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May 24, 2021

What to expect in Washington (May 24)

Infrastructure talks between the White House and Republican senators led by Senate Environment & Public Works Ranking Member Shelley Moore Capito (R-WV) are continuing, though the two sides remain far apart on the size of the plan: the Administration offered a $1.7 trillion counteroffer on Friday in response to a bid from the GOP group that hadn't come up much from a prior version. Senate Republicans have set a $800 billion ceiling, less than half of where the White House is now. The President wants progress soon but with "meaningful negotiations going, taking place in a bipartisan manner, he's willing to let that play out," White House public engagement director Cedric Richmond, a former congressman, said on CNN Sunday.

The Administration has signaled they are willing to test the waters of bipartisanship on infrastructure until around Memorial Day. Fourth-ranking Senate Republican Roy Blunt (R-MO), a longtime legislator and keen observer of congressional dynamics, said on Fox Sunday, "I do think we've got about a week or ten days to decide if we can work together on this or not. I'd like to. I believe the president would like to. The number is too big because the scope of what the White House staff wants to call infrastructure is way too big."

Senator Susan Collins (R-ME), a key moderate in the chamber, said on ABC's This Week, "Republicans tend to define infrastructure in terms of roads, bridges, seaports and airports and broadband. The Democratic definition seems to include social programs that have never been considered part of core infrastructure … So I think we're still pretty far apart, but this is the test. This will determine whether or not we can work together in a bipartisan way on an important issue. And the other important area where we're far apart is still the money."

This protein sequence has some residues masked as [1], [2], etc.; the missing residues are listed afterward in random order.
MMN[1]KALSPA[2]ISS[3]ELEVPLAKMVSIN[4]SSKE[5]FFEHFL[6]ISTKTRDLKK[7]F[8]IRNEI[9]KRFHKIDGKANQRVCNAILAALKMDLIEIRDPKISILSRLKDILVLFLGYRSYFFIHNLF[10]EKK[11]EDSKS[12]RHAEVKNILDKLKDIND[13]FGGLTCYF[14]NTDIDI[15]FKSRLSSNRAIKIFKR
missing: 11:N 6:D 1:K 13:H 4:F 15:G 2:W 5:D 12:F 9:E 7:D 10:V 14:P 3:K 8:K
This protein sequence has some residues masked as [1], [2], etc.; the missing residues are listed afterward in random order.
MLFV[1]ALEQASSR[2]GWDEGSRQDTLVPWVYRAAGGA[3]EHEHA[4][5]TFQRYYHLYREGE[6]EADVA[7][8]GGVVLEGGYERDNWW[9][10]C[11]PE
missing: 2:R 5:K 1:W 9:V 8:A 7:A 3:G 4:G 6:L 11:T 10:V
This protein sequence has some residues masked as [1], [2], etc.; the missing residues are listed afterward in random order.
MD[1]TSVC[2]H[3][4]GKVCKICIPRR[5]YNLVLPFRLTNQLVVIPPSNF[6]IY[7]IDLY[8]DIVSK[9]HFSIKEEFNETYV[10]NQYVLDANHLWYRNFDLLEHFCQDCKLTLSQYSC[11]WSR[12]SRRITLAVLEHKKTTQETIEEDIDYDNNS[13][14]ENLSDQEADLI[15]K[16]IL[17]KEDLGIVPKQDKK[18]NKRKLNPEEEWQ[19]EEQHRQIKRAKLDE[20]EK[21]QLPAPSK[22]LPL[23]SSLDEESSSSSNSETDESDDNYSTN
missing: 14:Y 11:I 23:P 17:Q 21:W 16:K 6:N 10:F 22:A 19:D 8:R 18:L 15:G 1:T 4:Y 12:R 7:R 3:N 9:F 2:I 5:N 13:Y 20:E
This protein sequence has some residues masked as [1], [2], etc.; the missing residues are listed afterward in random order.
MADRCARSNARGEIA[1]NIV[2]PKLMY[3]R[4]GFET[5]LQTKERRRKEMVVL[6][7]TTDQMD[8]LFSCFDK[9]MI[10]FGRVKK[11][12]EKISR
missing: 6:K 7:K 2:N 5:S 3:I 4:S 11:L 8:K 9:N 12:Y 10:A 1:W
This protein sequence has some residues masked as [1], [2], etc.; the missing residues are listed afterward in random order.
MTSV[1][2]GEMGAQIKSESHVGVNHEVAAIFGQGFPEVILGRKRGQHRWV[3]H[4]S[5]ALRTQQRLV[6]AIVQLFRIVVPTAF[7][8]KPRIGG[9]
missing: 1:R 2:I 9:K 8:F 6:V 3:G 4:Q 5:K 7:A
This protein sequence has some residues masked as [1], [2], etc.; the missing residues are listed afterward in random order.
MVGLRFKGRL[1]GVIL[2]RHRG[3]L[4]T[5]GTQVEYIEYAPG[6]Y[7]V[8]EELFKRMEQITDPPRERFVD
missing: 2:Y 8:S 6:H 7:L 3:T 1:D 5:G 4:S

A bipartisan group of lawmakers separate from the Capito group and led by Senator Mitt Romney (R-UT), "which includes centrist and deal-minded members of both parties," is "assembling a potential compromise around funding," according to a report in the Saturday Washington Post that also punctuated Republican resistance to TCJA changes, which Senator Blunt said was clearly communicated to the White House as a red line in the talks.

Debt limit — While other reporting has observed that Democrats want to notch some victories before the 2022 midterm election season slows legislation, a separate Post article noted the impact of the federal debt limit reinstatement after July 31 (Congress will have some extra time before a must-act date), saying that addressing the debt limit "triggered some of the most bitter fights in the Obama administration between the former president and congressional Republicans, and GOP lawmakers are signaling similar warfare in the coming months."

Democratic views — With progress toward a bipartisan deal slow and uncertain, some Democrats are urging leaders to cut bait and act big solely on a Democratic basis, probably through the budget reconciliation process. On CBS's Face the Nation Sunday, Senate Budget Committee Chairman Bernie Sanders (I-VT) said, "We would like bipartisanship, but I don't think we have a seriousness on the part of the Republican leadership to address the major crises facing this country. And if they're not coming forward, we've got to go forward alone."